Much has been made of the twentieth anniversary of Britpop over the last few years, but to our minds the mid-1990s was one of the most overrated periods of British music. Yes, there were great albums and it was the last time that guitar bands dominated the British charts, but there wasn’t much coherence or ethos behind Britpop aside from a broad and shallow ‘60s pop revivalism, sourced from Kinks singles and Beatles albums. Despite lasting roughly until late 1997, all of the genuinely good bands associated with this era were established by the end of 1994 (Suede, Pulp, Supergrass, The Charlatans, Boo Radleys). With the exceptions of strung-out, heroin-chic Wire devotees Elastica and the loveable eccentricity of Space, all the Britpop bands who followed from that point were either chancers or plodders. Menswear, Northern Uproar, Shed Seven, Cast, Rialto and whole host of others simply would not have secured a record contract in any other time in pop history.
Furthermore, its legacy has been corrosive. The ‘proper lads with proper tunes’ paradigm that gave us Courteeners, The Enemy, The Pigeon Detectives and (*shudders*) The Twang in the mid-‘00s followed directly from the post-Morning Glory years when British rock became horribly conformist and homogenised. Think Ocean Colour Scene, basically. Nothing in 1996 moved without Noel Gallagher’s approval. Radiohead, Spiritualized and Super Furry Animals helped to break the deadlock in late 1997 with terrific albums characterised by sonic experimentation, along with bands like The Verve (Urban Hymns) and Primal Scream (Vanishing Point) that both dated from before Britpop but were always too inventive to be bracketed along with it. It wasn’t a golden age, in short, and in many ways, signified a step backwards in the development of British guitar music.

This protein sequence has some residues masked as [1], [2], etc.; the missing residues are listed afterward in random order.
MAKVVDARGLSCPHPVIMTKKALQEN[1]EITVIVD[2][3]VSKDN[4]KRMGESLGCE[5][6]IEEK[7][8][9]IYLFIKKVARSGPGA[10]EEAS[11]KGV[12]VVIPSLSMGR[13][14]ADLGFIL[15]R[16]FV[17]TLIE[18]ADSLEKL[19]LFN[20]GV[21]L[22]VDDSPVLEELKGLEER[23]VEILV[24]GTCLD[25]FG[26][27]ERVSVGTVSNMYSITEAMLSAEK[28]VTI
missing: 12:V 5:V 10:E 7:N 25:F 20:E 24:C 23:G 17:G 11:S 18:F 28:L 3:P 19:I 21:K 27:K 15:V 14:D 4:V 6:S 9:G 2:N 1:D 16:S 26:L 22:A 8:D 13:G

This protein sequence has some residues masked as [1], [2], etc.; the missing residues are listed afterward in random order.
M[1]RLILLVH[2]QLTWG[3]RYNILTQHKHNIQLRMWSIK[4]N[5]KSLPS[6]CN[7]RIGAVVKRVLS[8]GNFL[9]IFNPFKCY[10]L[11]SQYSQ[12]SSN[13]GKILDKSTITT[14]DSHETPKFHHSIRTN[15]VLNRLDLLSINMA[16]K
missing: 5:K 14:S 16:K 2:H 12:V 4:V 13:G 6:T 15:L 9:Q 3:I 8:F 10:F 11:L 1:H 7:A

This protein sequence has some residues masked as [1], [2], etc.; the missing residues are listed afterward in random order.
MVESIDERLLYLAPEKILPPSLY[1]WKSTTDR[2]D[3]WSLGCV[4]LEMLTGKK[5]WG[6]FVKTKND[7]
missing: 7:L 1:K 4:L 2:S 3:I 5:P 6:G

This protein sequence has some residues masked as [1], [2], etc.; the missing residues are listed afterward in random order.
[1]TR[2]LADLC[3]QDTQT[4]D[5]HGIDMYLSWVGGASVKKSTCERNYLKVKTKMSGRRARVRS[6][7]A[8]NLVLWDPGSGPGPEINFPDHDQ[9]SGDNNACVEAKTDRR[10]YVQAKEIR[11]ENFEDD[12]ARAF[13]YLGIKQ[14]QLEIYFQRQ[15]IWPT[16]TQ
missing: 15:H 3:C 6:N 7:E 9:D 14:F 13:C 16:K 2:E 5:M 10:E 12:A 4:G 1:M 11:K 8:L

So apologies for the history lesson, but it is important to place Blur’s third album Parklife within its correct context: that of the movement with which it’s popularly associated. Released in April 1994, Parklife is a wonderful record that encapsulates its time but also transcends it. It served as something of an accompaniment piece to the previous year’s Modern Life Is Rubbish, an album that the band’s leader Damon Albarn conceived of as a British retaliation to American-born grunge that was dominating both sides of the Atlantic in 1992. But if Modern Life… was a kind of musical holding pattern, Parklife went on the offensive. Full of the same colourful and cutting social observation, through the medium of Albarn’s ‘character’ songs on one occasion (the suburban Reggie Perrin tale of ‘Tracy Jacks’), Parklife clothed its message in slightly more upbeat attire this time around – triumphant, and ever so slightly triumphalist.